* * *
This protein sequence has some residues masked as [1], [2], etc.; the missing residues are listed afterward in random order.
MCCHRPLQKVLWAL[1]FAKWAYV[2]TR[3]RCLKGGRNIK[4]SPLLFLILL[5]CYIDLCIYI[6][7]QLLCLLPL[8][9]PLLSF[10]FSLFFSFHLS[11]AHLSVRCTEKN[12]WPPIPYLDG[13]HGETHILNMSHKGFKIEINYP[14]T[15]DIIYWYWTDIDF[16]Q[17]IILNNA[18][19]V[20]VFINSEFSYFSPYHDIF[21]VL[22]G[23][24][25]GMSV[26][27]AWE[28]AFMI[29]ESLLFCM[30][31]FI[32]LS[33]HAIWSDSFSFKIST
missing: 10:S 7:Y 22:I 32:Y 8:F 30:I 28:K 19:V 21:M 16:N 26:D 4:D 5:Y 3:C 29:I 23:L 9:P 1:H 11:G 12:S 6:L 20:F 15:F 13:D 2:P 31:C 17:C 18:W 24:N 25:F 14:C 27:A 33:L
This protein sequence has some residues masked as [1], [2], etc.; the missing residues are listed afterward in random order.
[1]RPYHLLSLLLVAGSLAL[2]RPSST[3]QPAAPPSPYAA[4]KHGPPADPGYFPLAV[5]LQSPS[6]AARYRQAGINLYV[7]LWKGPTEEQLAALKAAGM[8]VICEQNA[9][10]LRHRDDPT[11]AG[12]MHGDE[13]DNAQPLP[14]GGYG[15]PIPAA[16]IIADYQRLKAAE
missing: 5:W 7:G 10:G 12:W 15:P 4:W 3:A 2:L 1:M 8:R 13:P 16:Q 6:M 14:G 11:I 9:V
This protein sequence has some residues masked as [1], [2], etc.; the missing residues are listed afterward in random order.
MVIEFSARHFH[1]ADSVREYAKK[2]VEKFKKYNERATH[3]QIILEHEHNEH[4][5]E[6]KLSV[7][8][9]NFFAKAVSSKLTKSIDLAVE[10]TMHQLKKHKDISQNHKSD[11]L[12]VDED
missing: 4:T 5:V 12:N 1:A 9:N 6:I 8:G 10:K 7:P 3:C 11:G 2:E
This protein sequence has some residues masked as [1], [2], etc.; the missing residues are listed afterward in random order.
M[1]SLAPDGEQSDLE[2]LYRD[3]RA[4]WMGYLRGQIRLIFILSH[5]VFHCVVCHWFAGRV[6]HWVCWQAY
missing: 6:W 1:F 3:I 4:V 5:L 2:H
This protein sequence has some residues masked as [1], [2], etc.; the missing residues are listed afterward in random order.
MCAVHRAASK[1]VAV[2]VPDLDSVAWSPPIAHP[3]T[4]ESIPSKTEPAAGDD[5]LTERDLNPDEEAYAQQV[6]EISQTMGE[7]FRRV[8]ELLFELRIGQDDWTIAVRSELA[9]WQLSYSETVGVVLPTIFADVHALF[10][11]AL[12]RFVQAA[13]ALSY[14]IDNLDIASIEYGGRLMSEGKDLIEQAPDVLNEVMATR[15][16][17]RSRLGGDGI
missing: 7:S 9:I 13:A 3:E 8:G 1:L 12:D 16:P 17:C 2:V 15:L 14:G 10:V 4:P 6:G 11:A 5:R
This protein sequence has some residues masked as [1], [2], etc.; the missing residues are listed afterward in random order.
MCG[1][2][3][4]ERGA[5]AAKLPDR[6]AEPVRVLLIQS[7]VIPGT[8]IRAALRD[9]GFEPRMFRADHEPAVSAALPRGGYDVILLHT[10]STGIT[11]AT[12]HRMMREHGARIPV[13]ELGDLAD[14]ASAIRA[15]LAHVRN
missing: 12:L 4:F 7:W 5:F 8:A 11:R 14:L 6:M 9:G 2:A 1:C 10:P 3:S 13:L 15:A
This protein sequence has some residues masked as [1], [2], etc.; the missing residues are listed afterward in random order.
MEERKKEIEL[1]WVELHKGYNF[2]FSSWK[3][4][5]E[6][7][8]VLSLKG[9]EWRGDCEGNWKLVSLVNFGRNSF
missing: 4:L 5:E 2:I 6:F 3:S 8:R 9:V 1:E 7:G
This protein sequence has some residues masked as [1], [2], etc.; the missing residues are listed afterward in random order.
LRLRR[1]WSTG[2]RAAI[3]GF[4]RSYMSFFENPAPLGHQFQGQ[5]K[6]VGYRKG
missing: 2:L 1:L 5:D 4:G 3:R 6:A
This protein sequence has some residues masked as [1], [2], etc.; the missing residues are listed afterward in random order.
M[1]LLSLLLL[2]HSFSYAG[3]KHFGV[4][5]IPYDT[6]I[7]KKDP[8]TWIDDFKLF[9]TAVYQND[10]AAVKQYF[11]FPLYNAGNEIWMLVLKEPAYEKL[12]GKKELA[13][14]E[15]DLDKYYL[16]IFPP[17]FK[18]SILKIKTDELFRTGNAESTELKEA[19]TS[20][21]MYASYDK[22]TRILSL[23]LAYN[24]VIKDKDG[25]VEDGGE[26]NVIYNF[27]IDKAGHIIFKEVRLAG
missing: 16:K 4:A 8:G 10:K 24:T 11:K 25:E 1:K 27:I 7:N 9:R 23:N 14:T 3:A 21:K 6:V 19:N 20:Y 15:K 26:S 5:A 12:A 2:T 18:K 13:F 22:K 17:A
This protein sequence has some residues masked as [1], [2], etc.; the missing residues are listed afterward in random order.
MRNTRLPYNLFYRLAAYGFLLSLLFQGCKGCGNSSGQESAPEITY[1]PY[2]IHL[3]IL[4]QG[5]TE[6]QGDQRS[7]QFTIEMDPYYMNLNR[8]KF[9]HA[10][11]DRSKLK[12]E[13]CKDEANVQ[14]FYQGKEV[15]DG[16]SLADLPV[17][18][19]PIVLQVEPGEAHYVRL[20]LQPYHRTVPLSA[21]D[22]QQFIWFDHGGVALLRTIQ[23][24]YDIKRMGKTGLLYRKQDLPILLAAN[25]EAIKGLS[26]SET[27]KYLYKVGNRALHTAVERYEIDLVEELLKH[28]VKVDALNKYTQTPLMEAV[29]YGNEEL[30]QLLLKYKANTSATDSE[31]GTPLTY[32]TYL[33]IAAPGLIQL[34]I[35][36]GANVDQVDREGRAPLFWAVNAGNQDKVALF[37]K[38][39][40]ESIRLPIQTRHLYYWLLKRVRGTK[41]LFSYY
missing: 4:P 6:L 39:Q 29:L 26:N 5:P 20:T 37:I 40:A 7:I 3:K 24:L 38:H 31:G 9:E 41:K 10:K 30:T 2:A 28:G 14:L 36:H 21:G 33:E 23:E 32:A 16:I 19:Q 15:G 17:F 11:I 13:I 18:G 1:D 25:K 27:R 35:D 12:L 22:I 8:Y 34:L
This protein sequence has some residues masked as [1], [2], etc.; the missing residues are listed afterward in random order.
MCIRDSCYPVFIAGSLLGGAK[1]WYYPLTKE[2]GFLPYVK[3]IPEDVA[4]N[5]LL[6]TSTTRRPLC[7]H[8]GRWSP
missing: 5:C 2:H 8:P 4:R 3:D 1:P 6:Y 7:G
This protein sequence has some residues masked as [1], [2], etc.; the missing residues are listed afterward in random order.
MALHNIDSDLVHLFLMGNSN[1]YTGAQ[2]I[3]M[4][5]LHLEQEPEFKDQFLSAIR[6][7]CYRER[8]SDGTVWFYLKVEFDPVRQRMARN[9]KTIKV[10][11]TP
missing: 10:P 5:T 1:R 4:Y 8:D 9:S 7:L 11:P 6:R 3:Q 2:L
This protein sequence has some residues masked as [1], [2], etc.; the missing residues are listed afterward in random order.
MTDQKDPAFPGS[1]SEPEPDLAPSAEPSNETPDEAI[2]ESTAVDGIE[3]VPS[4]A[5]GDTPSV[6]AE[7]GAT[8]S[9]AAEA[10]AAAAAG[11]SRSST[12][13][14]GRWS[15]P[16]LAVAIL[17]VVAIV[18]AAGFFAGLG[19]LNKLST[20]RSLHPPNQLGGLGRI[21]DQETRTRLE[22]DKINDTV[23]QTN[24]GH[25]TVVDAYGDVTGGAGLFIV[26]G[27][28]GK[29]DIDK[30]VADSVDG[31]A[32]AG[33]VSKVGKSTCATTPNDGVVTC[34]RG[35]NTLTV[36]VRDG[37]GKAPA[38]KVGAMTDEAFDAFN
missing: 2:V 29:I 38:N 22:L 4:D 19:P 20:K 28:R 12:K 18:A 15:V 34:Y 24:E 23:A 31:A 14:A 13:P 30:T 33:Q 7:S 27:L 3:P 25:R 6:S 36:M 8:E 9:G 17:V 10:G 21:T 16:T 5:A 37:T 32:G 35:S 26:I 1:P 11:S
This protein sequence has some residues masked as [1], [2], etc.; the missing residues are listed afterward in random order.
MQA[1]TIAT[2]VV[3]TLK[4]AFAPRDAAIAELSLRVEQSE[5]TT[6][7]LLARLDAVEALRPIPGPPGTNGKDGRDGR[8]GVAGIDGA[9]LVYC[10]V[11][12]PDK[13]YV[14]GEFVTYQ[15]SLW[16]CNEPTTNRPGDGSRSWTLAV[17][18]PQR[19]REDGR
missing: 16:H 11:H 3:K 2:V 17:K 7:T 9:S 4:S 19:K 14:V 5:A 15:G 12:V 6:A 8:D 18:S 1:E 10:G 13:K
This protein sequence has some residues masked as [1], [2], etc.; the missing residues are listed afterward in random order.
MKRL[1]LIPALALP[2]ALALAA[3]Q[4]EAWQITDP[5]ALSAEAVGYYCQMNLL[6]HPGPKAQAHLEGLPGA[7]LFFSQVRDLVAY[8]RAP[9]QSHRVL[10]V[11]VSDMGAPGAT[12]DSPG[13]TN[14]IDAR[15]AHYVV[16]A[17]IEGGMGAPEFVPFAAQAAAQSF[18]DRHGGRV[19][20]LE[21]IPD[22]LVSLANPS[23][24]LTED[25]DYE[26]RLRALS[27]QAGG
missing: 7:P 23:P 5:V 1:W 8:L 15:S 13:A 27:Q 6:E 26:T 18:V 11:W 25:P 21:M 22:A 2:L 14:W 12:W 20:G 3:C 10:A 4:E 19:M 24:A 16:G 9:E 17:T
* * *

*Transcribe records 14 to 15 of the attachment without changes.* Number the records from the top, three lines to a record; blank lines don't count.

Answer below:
This protein sequence has some residues masked as [1], [2], etc.; the missing residues are listed afterward in random order.
MQA[1]TIAT[2]VV[3]TLK[4]AFAPRDAAIAELSLRVEQSE[5]TT[6][7]LLARLDAVEALRPIPGPPGTNGKDGRDGR[8]GVAGIDGA[9]LVYC[10]V[11][12]PDK[13]YV[14]GEFVTYQ[15]SLW[16]CNEPTTNRPGDGSRSWTLAV[17][18]PQR[19]REDGR
missing: 16:H 11:H 3:K 2:V 17:K 7:T 9:S 4:S 19:K 14:V 5:A 15:G 12:V 6:A 8:D 18:S 1:E 10:G 13:K
This protein sequence has some residues masked as [1], [2], etc.; the missing residues are listed afterward in random order.
MKRL[1]LIPALALP[2]ALALAA[3]Q[4]EAWQITDP[5]ALSAEAVGYYCQMNLL[6]HPGPKAQAHLEGLPGA[7]LFFSQVRDLVAY[8]RAP[9]QSHRVL[10]V[11]VSDMGAPGAT[12]DSPG[13]TN[14]IDAR[15]AHYVV[16]A[17]IEGGMGAPEFVPFAAQAAAQSF[18]DRHGGRV[19][20]LE[21]IPD[22]LVSLANPS[23][24]LTED[25]DYE[26]RLRALS[27]QAGG
missing: 7:P 23:P 5:V 1:W 8:L 15:S 13:A 27:Q 6:E 26:T 18:V 11:W 25:P 21:M 22:A 2:L 14:W 12:W 20:G 3:C 10:A 4:E 19:M 24:A 16:G 9:E 17:T